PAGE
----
🎄When to Eat? To do Christmas dinner Spanish style, you eat on Christmas Eve unlike here in the UK where we traditionally eat in the middle of Christmas day. 🎄A Bit of Family History At my parent’s house, we ate at 1:00 pm prompt. Overcooked dry turkey, soggy bitter whole brussels sprouts, pigs in blankets, Christmas pudding, pulling crackers, silly hats and terrible jokes. A fairly standard 1960’s Christmas dinner. UK Christmas Dinner 🎄The Christmas Sixpence At that time there was a tradition of burying a silver sixpence in the Christmas pudding. One of the lucky diners would “find” the coin, usually with their teeth if they hadn’t accidentally swallowed it! British Predecimal Sixpence Us children would be overjoyed if we found the sixpence (2½p in today’s money) and it was off to the sweet shop asap. Again in keeping with tradition, everything had to be served, eaten and cleared away by 3:00 pm ready for the annual Queens speech to the nation. So about 2 hours in total. 🎄Christmas Dinner Spanish Style Start with Tapas In Spanish homes, Christmas Eve, or La Noche Buena (“The Good Night”), is a real feast with family and friends. There are many courses starting with tapas-style appetisers, starters, the main course, dessert and concluding many hours later with Cava, Brandy and coffee. Main course Finish with espresso and brandy Most families will attend either an early evening or midnight mass and enjoy their Christmas feast from late evening onwards, sometimes into the early hours. Fiesta! There are five opportunities for Spanish families to indulge in feasting over the Christmas period: Christmas Eve Dinner – the main eventChristmas Day LunchNew Years Eve DinnerNew Years Day LunchThree Kings Day – on January 6th If you would like to try Christmas dinner Spanish style here are some suggested recipes which are favourites of ours. Give them a try, you won’t be disappointed. 🎄 Feliz Navidad! Merry Christmas! Christmas GravySprouts and Christmas, a British Love AffairSweet Chestnuts 🎄Menu (Menú de Noche Buena) Appetisers (Tapas) Starter (Primer Plato) Mains (Plato Principal) In the Extremadura region of Spain, a traditional dish of marinated chicken prepared with almonds, saffron, garlic and orange zest is served along with other meats. Dessert (Postre) Cava, Brandy and Coffee Round off your special Christmas meal with a toast or two to good friends and family with a lovely chilled Cava. Lovely Spanish cava Cardenal Mendoza Brandy Then relax and enjoy the evening with a fine Cardenal Mendoza brandy and a liqueur coffee. Irish Coffee If you are entertaining this Christmas Eve and want to try something different for your family and friends, explore some of these dishes and try doing it Spanish style!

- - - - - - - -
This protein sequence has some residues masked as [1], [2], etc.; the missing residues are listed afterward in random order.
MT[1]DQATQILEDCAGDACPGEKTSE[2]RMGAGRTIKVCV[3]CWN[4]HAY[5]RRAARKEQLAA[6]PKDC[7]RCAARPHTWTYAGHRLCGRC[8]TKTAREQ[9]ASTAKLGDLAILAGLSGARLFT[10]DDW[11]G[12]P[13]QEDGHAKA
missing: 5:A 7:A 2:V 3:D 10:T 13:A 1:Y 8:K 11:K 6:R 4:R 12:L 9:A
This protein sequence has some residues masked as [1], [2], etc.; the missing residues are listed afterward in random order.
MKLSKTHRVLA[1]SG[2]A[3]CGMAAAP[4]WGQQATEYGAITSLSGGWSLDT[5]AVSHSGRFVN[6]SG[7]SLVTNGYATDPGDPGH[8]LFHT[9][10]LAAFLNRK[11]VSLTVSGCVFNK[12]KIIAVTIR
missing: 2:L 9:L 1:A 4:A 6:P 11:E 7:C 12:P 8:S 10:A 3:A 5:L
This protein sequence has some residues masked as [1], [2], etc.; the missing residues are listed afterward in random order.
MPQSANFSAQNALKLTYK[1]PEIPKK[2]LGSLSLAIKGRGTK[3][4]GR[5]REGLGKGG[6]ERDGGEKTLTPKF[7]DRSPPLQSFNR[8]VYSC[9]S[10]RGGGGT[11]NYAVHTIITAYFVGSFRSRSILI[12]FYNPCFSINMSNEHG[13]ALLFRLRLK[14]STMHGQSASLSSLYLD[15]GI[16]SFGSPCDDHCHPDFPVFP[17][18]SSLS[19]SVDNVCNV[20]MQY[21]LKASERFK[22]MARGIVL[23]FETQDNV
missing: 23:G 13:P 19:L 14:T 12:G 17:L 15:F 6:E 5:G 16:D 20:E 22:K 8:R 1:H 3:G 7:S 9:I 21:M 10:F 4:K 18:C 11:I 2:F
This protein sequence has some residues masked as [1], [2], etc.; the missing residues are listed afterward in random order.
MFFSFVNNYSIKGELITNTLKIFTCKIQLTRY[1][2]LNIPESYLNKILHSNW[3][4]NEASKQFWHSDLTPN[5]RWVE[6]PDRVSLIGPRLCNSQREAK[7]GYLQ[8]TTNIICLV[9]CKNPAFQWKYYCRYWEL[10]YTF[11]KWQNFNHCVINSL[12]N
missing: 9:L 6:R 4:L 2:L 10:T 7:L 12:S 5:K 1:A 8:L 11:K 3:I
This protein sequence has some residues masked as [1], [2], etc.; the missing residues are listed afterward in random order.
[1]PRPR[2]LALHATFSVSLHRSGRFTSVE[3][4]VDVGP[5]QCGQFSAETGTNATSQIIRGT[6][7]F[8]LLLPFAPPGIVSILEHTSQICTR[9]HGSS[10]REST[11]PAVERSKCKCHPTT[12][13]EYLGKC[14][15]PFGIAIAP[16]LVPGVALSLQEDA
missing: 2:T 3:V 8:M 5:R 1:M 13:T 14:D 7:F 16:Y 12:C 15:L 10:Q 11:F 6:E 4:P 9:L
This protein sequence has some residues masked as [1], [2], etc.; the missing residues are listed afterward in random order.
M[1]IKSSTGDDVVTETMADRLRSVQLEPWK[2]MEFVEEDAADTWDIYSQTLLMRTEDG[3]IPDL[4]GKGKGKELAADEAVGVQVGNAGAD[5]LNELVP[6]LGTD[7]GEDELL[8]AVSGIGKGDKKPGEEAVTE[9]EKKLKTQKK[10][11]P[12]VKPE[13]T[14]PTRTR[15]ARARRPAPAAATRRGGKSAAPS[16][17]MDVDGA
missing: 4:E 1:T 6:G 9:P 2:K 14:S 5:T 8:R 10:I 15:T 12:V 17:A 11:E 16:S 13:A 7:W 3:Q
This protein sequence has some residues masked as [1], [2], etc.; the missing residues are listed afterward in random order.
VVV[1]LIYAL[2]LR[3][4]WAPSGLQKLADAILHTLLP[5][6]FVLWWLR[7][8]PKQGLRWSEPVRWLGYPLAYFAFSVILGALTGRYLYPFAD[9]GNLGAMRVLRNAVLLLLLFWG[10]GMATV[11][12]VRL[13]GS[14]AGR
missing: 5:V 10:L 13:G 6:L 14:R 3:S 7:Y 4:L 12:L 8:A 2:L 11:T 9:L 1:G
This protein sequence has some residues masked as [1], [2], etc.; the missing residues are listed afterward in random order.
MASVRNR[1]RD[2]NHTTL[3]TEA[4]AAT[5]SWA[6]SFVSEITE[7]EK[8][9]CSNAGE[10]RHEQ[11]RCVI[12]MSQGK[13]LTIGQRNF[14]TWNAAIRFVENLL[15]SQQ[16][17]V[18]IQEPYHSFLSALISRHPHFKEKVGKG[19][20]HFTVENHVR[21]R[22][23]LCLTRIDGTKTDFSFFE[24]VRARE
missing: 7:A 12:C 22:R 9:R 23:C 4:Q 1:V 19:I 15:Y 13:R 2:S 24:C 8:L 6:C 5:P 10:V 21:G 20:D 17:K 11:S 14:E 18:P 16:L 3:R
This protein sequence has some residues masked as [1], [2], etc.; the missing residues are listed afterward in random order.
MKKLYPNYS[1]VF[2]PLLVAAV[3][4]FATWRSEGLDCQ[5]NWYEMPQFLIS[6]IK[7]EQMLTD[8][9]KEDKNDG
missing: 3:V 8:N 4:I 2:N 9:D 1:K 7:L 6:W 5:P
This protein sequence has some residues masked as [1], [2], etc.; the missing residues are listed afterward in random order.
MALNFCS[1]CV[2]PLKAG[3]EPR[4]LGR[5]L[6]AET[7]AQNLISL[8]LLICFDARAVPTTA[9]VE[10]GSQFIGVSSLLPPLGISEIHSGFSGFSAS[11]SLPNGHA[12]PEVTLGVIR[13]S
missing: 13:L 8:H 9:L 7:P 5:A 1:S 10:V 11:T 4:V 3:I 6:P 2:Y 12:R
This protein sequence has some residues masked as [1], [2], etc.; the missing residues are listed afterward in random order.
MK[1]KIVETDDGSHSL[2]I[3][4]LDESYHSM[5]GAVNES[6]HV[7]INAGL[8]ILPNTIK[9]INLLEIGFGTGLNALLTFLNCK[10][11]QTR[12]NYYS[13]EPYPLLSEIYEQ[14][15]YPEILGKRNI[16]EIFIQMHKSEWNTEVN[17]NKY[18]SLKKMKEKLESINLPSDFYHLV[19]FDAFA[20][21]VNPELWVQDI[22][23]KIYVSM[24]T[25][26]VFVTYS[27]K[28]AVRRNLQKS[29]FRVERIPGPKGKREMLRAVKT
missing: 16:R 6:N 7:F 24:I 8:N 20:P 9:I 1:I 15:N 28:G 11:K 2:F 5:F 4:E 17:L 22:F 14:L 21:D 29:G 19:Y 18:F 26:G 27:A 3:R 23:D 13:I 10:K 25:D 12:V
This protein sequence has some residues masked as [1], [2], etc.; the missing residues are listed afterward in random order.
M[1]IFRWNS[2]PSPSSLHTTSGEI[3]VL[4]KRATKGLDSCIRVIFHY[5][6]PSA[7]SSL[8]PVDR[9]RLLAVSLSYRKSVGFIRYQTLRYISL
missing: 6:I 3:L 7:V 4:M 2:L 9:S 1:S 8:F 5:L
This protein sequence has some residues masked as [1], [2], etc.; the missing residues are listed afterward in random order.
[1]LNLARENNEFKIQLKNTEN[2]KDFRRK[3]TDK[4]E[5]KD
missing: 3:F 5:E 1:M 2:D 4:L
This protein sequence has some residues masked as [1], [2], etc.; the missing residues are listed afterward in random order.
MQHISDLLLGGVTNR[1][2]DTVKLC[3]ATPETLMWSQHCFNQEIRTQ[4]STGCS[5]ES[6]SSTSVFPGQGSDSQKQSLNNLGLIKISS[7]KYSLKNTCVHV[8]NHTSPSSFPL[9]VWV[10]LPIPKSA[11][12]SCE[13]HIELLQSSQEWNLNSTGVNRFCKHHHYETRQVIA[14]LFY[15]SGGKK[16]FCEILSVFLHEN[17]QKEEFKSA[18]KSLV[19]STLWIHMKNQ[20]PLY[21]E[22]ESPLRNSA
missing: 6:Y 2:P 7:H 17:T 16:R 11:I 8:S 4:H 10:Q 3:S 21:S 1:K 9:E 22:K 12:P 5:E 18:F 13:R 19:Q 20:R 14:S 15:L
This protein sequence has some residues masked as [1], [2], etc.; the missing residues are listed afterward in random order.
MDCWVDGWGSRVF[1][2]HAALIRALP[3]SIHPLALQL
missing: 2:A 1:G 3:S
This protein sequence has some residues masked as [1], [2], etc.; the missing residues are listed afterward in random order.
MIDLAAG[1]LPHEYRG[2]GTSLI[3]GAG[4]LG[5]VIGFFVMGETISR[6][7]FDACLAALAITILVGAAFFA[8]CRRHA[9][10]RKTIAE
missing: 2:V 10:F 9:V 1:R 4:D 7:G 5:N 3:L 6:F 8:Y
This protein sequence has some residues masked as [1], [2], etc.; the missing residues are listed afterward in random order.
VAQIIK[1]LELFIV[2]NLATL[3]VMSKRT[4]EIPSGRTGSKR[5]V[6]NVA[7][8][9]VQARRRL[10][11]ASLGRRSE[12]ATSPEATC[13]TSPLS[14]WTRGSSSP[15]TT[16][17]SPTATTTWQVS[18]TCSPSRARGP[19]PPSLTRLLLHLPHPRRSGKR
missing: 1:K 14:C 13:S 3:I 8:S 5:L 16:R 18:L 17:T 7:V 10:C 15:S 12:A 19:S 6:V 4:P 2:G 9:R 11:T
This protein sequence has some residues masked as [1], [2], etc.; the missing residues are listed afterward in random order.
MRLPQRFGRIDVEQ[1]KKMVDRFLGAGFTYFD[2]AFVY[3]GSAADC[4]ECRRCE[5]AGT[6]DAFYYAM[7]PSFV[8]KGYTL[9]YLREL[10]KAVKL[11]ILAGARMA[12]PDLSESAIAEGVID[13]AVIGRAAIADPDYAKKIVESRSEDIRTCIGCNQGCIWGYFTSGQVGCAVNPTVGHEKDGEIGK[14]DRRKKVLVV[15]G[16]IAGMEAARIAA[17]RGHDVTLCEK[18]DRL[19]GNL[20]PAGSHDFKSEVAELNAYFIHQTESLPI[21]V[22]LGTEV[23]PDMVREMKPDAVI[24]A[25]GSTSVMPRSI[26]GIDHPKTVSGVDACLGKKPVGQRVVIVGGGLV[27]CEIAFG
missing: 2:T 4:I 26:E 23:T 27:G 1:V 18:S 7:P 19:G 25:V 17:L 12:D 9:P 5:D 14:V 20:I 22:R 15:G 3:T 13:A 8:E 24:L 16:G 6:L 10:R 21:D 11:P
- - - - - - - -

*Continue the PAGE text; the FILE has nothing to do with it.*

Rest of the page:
• 12 grapes for Xmas